Low came through a five-game thriller to progress to the last four of the Women's Squash Association World Series Platinum event which - for the first time ever - is providing equal prize money to the men's event.

The Malaysian (pictured above with El Weleily) twice stemmed leads by third seed El Weleily before clinching her breakthrough 7-11, 11-8, 7-11, 11-9, 11-8 win in 66 minutes.

El Weleily pulled away from seven-all in the first to take the opening game. After 23-year-old Low levelled, it was the Egyptian who moved on from seven-all in the third to reclaim the lead.

The 24-year-old from Cairo looked on course for a second successive place in the semis as she led 7-4 in the fourth - but Low hung in to level at eight-all before two strokes took the match into a decider.

El Weleily's error count suddenly increased dramatically as five tins gave the Malaysian underdog a 6-1 advantage. The Egyptian worked her way back, however, and edged ahead at 8-7.

But a successful appeal against a let turned into a stroke to give Low a 9-8 lead - then two more errors took the Malaysian into the semis.

"I feel like going back on for another game, the rallies were so hard it doesn't feel like it's all over," said the jubilant winner. "It's definitely one of my best wins, but there was no pressure on me going into the match, so I just had to stick in and that seemed to work in my favour today."

World No2 Laura Massaro was up against surprise opponent Kasey Brown, and was eager to get revenge for the ninth-seeded Australian's upset over her England team-mate Jenny Duncalf in the previous round.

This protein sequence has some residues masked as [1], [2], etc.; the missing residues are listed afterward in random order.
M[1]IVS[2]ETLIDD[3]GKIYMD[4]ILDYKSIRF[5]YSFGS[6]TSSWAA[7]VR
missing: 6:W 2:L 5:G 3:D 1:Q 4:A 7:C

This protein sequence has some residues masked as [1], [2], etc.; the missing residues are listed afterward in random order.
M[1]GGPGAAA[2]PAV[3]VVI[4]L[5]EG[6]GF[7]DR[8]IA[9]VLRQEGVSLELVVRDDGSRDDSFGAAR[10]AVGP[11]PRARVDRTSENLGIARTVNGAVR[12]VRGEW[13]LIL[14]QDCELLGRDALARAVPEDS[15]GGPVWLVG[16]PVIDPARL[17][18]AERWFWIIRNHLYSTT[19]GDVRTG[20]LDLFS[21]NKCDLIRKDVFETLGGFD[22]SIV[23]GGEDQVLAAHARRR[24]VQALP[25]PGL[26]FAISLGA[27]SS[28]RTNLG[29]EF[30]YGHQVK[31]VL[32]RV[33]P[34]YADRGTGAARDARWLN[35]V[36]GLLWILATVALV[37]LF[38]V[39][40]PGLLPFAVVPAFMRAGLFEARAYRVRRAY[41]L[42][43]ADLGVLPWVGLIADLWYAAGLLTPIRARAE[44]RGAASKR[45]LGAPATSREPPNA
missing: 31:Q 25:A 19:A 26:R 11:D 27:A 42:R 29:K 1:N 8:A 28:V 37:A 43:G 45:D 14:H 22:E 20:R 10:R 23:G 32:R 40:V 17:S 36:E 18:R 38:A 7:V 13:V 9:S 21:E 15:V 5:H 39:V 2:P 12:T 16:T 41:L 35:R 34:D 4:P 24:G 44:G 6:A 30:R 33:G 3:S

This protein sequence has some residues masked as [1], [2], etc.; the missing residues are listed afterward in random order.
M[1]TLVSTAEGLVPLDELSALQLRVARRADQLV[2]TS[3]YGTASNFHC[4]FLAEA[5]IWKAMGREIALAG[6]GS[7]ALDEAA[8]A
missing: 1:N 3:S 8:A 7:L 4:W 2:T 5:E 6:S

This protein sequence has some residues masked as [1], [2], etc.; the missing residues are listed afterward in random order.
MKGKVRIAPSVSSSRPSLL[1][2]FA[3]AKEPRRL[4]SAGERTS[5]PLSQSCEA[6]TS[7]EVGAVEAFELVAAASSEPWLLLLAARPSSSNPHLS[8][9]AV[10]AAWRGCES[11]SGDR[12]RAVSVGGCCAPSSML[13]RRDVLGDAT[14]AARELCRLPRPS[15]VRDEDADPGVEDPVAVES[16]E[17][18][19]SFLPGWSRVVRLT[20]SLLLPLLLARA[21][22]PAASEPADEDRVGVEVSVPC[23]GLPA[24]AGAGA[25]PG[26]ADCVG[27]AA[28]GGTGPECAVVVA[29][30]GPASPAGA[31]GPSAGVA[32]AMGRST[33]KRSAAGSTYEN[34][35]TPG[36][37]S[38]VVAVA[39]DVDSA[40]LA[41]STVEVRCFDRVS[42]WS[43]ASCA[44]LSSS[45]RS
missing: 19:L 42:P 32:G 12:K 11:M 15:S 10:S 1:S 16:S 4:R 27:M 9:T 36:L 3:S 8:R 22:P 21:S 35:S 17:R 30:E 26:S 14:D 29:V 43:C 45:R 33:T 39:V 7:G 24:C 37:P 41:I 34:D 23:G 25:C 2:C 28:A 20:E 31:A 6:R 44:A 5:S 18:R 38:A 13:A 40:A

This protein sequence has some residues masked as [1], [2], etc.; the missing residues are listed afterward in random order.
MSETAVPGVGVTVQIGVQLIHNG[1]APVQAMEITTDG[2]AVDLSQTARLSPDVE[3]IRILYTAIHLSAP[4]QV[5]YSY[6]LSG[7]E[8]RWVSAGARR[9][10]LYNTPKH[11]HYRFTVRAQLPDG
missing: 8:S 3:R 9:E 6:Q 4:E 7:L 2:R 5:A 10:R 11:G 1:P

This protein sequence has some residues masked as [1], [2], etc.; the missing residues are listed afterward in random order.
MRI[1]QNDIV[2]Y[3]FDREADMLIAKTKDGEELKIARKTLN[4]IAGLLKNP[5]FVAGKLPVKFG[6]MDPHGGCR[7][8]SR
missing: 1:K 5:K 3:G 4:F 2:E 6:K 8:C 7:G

Brown started strongly, building up leads 5-2 and 7-3. But Massaro (pictured above with Brown) fought back to level at eight-all and moved on to game-ball.

But the England number one from Preston lost out on a video review and Brown seized the chance to take the opening game.

Massaro came out strongly in the second - and ultimately controlled the next three games.

From 6-2 in the second and 7-3 up in the third, the 29-year-old soon established a 2/1 lead before closing out the match 10-12, 11-4, 11-8, 11-5 after 55 minutes.

"We hadn't played for a couple of years, so I had to get used to how Kasey plays, and she's playing well at the moment," said Massaro, the 2011 champion.

"She's very strong down the middle so I had to adjust my game to counter that and I'm happy with how I played the last three games."

 

(top half of draw):

King Crushes Waters To Make Second US Open Semi

New Zealand's Joelle King earned herself a surprise second successive semi-final appearance in the Women's Delaware Investments U.S. Open Championship after pulling off a notable upset over England's No4 seed Alison Waters in the quarter-finals of the Women's Squash Association World Series Platinum event which - for the first time ever - is providing equal prize money to the men's event.

Londoner Waters, ranked four in the world, went into the match 3/1 ahead in previous Tour meetings - with a straight games win over the world No5 from Cambridge in their most recent clash in the KL Open in March.